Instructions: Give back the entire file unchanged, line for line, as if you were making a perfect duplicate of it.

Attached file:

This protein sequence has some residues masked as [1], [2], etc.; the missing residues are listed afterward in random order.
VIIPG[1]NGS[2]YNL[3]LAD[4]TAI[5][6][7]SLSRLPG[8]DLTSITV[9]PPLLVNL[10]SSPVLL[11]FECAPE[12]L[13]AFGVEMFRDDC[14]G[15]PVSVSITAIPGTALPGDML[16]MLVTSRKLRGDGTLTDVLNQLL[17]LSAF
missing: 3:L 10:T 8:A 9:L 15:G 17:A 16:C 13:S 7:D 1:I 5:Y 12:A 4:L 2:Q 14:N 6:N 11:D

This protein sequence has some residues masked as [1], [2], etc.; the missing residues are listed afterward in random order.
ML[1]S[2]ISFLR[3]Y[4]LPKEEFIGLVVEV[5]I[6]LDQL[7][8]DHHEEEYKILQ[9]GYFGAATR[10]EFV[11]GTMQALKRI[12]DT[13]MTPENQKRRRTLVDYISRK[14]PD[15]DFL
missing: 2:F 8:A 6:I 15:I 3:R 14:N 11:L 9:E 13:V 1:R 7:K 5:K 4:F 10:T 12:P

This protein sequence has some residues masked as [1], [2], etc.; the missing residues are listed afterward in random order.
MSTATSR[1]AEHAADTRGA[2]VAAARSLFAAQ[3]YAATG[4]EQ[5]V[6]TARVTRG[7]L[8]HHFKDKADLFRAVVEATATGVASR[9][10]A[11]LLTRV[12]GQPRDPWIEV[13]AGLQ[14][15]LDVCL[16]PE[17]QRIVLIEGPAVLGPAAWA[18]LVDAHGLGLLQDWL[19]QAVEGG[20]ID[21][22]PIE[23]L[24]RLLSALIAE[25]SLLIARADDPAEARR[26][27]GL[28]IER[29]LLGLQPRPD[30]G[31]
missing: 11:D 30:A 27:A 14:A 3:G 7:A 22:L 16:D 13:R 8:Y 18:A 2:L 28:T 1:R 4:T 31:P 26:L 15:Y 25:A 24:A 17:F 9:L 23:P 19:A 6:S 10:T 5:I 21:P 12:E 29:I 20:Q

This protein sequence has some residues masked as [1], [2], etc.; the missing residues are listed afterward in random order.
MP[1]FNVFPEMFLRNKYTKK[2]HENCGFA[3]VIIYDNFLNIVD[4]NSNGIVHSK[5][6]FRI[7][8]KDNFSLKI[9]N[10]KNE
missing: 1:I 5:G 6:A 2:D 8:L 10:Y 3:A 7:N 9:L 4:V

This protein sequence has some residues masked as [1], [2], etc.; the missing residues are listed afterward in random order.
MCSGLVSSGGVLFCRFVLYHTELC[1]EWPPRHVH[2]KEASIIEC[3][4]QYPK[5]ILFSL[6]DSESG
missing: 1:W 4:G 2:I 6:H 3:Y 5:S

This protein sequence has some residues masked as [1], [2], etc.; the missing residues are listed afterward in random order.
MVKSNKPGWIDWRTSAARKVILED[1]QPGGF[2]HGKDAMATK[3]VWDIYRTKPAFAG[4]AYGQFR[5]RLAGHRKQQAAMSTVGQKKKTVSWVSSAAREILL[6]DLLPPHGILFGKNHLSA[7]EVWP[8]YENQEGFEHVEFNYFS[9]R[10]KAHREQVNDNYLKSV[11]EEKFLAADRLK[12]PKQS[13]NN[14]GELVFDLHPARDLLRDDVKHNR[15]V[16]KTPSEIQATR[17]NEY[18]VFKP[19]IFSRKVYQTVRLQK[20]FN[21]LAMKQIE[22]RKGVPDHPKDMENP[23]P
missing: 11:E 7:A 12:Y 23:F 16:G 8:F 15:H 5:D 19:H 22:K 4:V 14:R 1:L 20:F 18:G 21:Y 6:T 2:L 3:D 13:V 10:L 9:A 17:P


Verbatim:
This protein sequence has some residues masked as [1], [2], etc.; the missing residues are listed afterward in random order.
VIIPG[1]NGS[2]YNL[3]LAD[4]TAI[5][6][7]SLSRLPG[8]DLTSITV[9]PPLLVNL[10]SSPVLL[11]FECAPE[12]L[13]AFGVEMFRDDC[14]G[15]PVSVSITAIPGTALPGDML[16]MLVTSRKLRGDGTLTDVLNQLL[17]LSAF
missing: 3:L 10:T 8:A 9:L 15:G 17:A 16:C 13:S 7:D 1:I 5:Y 12:A 4:L 2:Q 14:N 6:N 11:D

This protein sequence has some residues masked as [1], [2], etc.; the missing residues are listed afterward in random order.
ML[1]S[2]ISFLR[3]Y[4]LPKEEFIGLVVEV[5]I[6]LDQL[7][8]DHHEEEYKILQ[9]GYFGAATR[10]EFV[11]GTMQALKRI[12]DT[13]MTPENQKRRRTLVDYISRK[14]PD[15]DFL
missing: 2:F 8:A 6:I 15:I 3:R 14:N 11:L 9:E 13:V 1:R 7:K 5:K 4:F 10:T 12:P

This protein sequence has some residues masked as [1], [2], etc.; the missing residues are listed afterward in random order.
MSTATSR[1]AEHAADTRGA[2]VAAARSLFAAQ[3]YAATG[4]EQ[5]V[6]TARVTRG[7]L[8]HHFKDKADLFRAVVEATATGVASR[9][10]A[11]LLTRV[12]GQPRDPWIEV[13]AGLQ[14][15]LDVCL[16]PE[17]QRIVLIEGPAVLGPAAWA[18]LVDAHGLGLLQDWL[19]QAVEGG[20]ID[21][22]PIE[23]L[24]RLLSALIAE[25]SLLIARADDPAEARR[26][27]GL[28]IER[29]LLGLQPRPD[30]G[31]
missing: 11:D 30:A 27:A 14:A 3:G 7:A 22:L 16:D 13:R 8:Y 18:A 2:L 28:T 1:R 4:T 31:P 26:L 15:Y 25:A 24:A 17:F 9:L 23:P 19:A 6:S 10:T 5:I 21:P 12:E 29:I 20:Q

This protein sequence has some residues masked as [1], [2], etc.; the missing residues are listed afterward in random order.
MP[1]FNVFPEMFLRNKYTKK[2]HENCGFA[3]VIIYDNFLNIVD[4]NSNGIVHSK[5][6]FRI[7][8]KDNFSLKI[9]N[10]KNE
missing: 1:I 5:G 6:A 2:D 8:L 10:Y 3:A 7:N 9:L 4:V

This protein sequence has some residues masked as [1], [2], etc.; the missing residues are listed afterward in random order.
MCSGLVSSGGVLFCRFVLYHTELC[1]EWPPRHVH[2]KEASIIEC[3][4]QYPK[5]ILFSL[6]DSESG
missing: 1:W 4:G 2:I 6:H 3:Y 5:S

This protein sequence has some residues masked as [1], [2], etc.; the missing residues are listed afterward in random order.
MVKSNKPGWIDWRTSAARKVILED[1]QPGGF[2]HGKDAMATK[3]VWDIYRTKPAFAG[4]AYGQFR[5]RLAGHRKQQAAMSTVGQKKKTVSWVSSAAREILL[6]DLLPPHGILFGKNHLSA[7]EVWP[8]YENQEGFEHVEFNYFS[9]R[10]KAHREQVNDNYLKSV[11]EEKFLAADRLK[12]PKQS[13]NN[14]GELVFDLHPARDLLRDDVKHNR[15]V[16]KTPSEIQATR[17]NEY[18]VFKP[19]IFSRKVYQTVRLQK[20]FN[21]LAMKQIE[22]RKGVPDHPKDMENP[23]P
missing: 11:E 7:A 12:Y 23:F 16:G 8:F 15:H 5:D 19:H 22:K 4:V 14:R 1:L 20:F 18:G 21:Y 6:T 2:L 3:D 13:V 10:L 9:A 17:P